By Joseph Kissel
What is it about incoming councilman Bill Kennedy that makes him such a compelling figure as the city begins looking past three terms of Mayor Paul Dyster?
First off, his election was a surprise and a resounding success, emerging from a crowded Democratic primary field though old-fashioned hard work. The other winning newcomer, Chris Voccio, said he’d regularly see Mr. Kennedy visiting the same neighborhoods, listening to resident concerns and explaining his vision for the city.
Even more important is that “Kennedy is beholden to nobody,” says campaign advisor and county legislator Jason Zona.
After coming in a close second in the primary election, councilman-elect Kennedy informed the Dyster machine to not include his name in robocalls. They did anyway, and he says that’s the reason some people are questioning his independence right now.
Running as the ultimate hometown political outsider, Mr. Kennedy assures that he’s “for the people” and against the status quo that sees outsized Albany influence and table scraps for this city on the brink.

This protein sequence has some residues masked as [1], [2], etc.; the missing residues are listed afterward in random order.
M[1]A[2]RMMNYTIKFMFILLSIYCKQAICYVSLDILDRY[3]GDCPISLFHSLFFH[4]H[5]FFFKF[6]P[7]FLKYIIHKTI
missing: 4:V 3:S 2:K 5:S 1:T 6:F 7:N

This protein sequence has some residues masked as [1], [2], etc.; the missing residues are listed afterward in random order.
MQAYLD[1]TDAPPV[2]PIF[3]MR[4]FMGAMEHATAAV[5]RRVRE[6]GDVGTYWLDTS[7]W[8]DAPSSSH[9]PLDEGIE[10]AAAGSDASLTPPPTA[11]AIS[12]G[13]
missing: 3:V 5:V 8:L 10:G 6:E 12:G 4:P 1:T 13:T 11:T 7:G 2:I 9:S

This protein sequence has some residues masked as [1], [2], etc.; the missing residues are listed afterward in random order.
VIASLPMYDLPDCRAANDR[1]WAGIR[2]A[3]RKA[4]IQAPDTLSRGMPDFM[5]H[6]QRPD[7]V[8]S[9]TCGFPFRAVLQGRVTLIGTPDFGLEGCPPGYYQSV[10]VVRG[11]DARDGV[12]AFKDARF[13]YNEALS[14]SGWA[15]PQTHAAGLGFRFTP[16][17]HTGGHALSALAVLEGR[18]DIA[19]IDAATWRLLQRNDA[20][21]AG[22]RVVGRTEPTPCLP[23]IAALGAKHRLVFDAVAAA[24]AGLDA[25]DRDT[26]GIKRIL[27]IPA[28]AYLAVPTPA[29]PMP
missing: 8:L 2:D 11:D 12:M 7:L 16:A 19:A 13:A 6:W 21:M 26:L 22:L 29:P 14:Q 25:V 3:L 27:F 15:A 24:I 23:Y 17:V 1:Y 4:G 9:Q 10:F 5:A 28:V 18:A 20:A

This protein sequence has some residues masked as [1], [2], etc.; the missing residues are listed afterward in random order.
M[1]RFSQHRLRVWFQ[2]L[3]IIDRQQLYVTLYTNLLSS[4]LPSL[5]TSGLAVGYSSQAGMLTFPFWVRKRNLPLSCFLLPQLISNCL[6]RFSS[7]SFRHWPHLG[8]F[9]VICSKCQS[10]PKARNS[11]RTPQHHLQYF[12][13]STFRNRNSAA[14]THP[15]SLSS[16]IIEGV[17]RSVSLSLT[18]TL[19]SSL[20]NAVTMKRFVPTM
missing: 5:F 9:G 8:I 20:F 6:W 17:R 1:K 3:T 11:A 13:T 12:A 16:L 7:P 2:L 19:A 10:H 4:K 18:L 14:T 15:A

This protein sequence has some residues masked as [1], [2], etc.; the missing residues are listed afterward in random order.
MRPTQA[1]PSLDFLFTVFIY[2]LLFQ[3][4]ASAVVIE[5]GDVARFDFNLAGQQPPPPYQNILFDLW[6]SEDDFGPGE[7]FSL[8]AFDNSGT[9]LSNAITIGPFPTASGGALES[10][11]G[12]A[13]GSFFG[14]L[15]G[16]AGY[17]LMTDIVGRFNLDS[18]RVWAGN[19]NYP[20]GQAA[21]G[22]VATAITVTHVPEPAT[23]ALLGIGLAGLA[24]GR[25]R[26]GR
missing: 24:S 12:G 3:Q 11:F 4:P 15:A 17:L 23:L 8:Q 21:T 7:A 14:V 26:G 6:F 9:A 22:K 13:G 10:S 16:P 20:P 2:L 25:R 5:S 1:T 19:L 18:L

But Bill Kennedy admits there’s a learning curve ahead for him. Mr. Voccio said the same thing of himself. And constituents should understand that electing fresh, uncorrupted representatives means they will be less familiar with the terrain.
But how *will* Mr. Kennedy vote?
Republicans and others were sorely disappointed that two opposition party members didn’t make it onto the council. (Although, technically, Mr. Kennedy was registered with the Working Families Party before becoming a Democrat for the primary.)
That makes his vote all that more critical to stop the council’s enabling of the Dyster administration and what may follow.
The votes Bill Kennedy makes will be everything. Until then? Let him listen and learn.
Almost important is, how will he influence the council? What moves will he make for the city once he gets up to speed and starts feeling confident about exerting his will and what he believes “the people” want? And how to engage Albany to get Niagara Falls a better deal when it comes to the tourism revenue the state rakes in?
“There is change on the horizon, and it’s coming,” said Mr. Kennedy. “I say this very humbly, but we are going to get our city back or die trying.”
Political outsider Kennedy is a question mark until the next votes come in
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